I have much that I want to say to you. I want to tell you how very proud I am. You are precisely the son I could have hoped for, and you have done more and better than I could have wished. I want to tell you that I long for there to be a way I could shield you from what is about to befall you. But, your decision to become human has forced humanity upon me as well, and I embrace it willingly. But it means that while you must endure much pain and do so alone,I must watch you suffer, and I must keep silent when you call to me, and I must stop myself from running to your aid and speaking up in your defence. And, I must do this, for mothers and fathers the world over have watched powerlessly as their daughters and sons have suffered and died. They have raged and grieved and torn their robes, and so must I. This is how I become ‘Emmanuel’ too, for them.

But know this, when you die – a piece of me will die with you.

I know this is not the end. But I also know that it will feel like it is, and for a horrible few hours, hours that will yawn out as if they were eternity, you will seem dead to me, and I will seem dead to you. And while nothing could be further from the truth, that truth will be beyond your grasp. I can scarcely believe this is not an unredeemable ending, even as I sit here contemplating all this. The distance from your suffering is my cross to bear, just as the intimacy with it is yours. I wish there was another way, my dear, dear boy. Believe me.

But trust me when I say, this is how we finish this sacred work we have begun. Any other pathway takes us further from our people. Only this road leads us towards them, so that wherever they go, they need never go there alone. This is how we become ‘Emmanuel’ for good, for everyone.

I must go now, and so begins the Great Silence between us.

I am and remain, forever, your loving


  • Mandy Latham

    Beautiful. I love it, Malcolm. Thank you for sharing your creativity once again.
    Of course, my own creative mind immediately begins to edit and rewrite the odd bit. But, how fun!? And how deep and contemplative.


    March 29, 2024
  • Diane Gilliam-Weeks

    Malcolm so deeply grateful you have ‘seen’ this reality. It speaks both to my understanding of God and also my experience as a parent…glad you let God show you the letter. much love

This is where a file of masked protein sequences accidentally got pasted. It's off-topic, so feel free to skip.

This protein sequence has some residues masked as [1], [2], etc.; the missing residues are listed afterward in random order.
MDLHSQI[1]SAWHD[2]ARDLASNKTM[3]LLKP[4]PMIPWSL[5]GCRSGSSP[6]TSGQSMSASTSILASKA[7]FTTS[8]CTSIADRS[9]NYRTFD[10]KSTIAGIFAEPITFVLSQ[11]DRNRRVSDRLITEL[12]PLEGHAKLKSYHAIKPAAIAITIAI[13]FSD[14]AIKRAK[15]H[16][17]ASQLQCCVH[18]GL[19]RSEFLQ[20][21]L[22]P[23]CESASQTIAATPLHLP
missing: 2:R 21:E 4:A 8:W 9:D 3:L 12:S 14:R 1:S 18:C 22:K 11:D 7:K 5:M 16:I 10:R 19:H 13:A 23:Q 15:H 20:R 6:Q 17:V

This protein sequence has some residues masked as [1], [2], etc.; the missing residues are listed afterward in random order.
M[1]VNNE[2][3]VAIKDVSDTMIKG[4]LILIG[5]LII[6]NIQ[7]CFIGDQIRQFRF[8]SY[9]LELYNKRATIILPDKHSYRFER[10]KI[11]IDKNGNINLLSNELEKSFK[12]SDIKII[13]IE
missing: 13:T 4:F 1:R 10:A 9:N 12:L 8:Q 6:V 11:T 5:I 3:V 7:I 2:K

March 29, 2024
  • Thank you, Malcolm, for again allowing your parenting experience and instincts to infuse and inform your theology. (c/f Our Father is Waiting – ttps://

    March 29, 2024
  • Paula levy

    Appreciate this. Struck by the words…

    There is no escaping it.
    Letting people down and being let down by them is part of the human experience.

    Not because I am bitter but because even with a deep desire to follow the Father sometimes it doesn’t appear to work out. Trying to have a grace filled heart toward myself and toward others when when things are messed up and actions don’t make sense is an ongoing journey. Knowing a piece of my Fathers heart breaks too brings some comfort.

    Nga mihi nui.

    March 30, 2024
  • Jennie Henderson

    Kā mihi, Malcolm – I find this very thought-provoking. I’ve read a couple of novels recently which take different angles on the humanity of Jesus, which I’ve really enjoyed, and I appreciate the perspective you offer here as well.

    April 6, 2024
  • Lisa

    Just my 2c. Jesus knew ahead of time what manner of death he would die; if there had been any ‘letter’ it would have come sooner than Good Friday. Also, God is love, but I thought this letter lacked feeling. A multitude of human words cannot express what action and a simple “this is my beloved Son, in whom I am well pleased” can.

    April 6, 2024